Sister Wellington awoke me gently to let me know that I had a visitor. I thanked her and dressed swiftly, curious who would seek me out at such a late hour. When I saw Lord Neverember – he insists we call him Renaer – I could not help but smile. He has ever been a generous tither, particularly after his abduction and subsequent rescue.
I greeted him warmly, though it was clear from his expression that he was upset. I invited him to sit in one of the temple’s private rooms while I fetched some mulled wine for his nerves. When he drained half the cup in a single gulp, I knew whatever was amiss was something serious. I did not, however, pry. He would share what he would in his own time.
Grief, as it happens, was the cause of his distress. A friend had died by violence, and Renaer said he felt no small amount of guilt, though he did not immediately say why. By and by, he explained that his deceased friend was one of the people who had liberated him from captivity. He had never had anything but kind words for these folk, though I have never had occasion to make their acquaintance. I shared my sincere condolences.
Then, young Lord Neverember admitted that the young man had been slain while seeking something on the nobleman’s behalf. The item had been recovered, but at the cost of a life, it is no small wonder that Renaer would question his responsibility. I consoled him, reminding him that each of us must follow our own path, and though this young man’s journey has ended, it had been in service to a friend. His death may be lamented, yes, but his life must also be celebrated. I think my words offered some measure of comfort.
When Renaer seemed calmer and his cup was empty, I dared to ask why he had sought me out for counsel above others. We are acquaintances, yes, and he has never been anything less than cordial, but we are not close. Typically in times of loss, one reaches out to someone more familiar. When his expression clouded once more, I realized he had come to me with a request.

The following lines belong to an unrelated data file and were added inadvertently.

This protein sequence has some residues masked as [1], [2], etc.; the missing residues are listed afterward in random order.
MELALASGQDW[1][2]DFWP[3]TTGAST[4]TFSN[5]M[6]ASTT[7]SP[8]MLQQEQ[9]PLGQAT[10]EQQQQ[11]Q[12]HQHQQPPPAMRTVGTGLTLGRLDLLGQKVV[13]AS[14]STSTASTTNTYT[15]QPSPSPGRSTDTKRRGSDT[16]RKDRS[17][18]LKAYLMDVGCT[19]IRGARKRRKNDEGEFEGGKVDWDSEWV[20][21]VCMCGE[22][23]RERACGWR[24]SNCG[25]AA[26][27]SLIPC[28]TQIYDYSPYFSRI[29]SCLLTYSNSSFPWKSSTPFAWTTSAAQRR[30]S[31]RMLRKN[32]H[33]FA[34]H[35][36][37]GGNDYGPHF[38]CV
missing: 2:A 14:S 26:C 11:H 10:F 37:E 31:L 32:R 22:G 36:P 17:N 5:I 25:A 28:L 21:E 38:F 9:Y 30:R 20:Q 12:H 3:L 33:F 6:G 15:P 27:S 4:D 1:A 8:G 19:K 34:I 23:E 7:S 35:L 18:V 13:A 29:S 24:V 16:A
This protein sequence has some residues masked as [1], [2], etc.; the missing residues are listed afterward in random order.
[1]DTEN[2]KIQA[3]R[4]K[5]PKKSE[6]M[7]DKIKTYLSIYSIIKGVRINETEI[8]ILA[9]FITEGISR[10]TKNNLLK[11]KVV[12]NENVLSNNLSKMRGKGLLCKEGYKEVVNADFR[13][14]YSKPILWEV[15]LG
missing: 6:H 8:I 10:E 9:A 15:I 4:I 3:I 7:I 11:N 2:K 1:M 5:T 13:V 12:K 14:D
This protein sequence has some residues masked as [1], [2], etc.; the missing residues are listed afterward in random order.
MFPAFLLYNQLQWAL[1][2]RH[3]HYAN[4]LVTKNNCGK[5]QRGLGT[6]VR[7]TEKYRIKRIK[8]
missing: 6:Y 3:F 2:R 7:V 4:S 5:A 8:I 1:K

Lord Neverember confessed that the object that had cost him his friend was but a means to an end. It provides a way to access a vault containing immense wealth set aside by his father some years ago. It appears that he has asked his surviving friends to proceed in seeking out this vault, despite the gold dragon that is said to serve as its guardian. And in the absence of their lost companion, Renaear would like me to provide counsel and divine magical protection for the venture.
The likeliest danger comes in the form of a wizard of great magical prowess, an ancient creature known as Manshoon. He is a leader among the nefarious Zhentarim organization that has stirred up so much trouble in Waterdeep of late. In fact, it was he that slew the young nobleman’s friend, right on the heels of recovering the artifact they needed to access the elder Lord Neverember’s hidden treasure.
This dangerous man also seeks the vault and knows the identity of one of the surviving adventurers whom Renaer holds so dear. It is only a matter of time before he tracks them down and they all rightly fear they would not survive a second such encounter.
Renaer said that he appreciates the danger that this task entails, and he told me that he did not ask this service of me lightly. I have the Joybringer’s favor, of course, and have been trained as a capable combatant, should it come to that. Still, a dragon and an ancient wizard? I confess that I am not certain I am up to this task.
However, Lord Neverember is a good and faithful – and, as I mentioned, generous – servant of Lliira. Despite his recent conversion, I am inclined to accept this request and do everything in my power to thwart this villain and keep the Neverember fortune out of his hands.
May the Mistress of Revels smile upon me.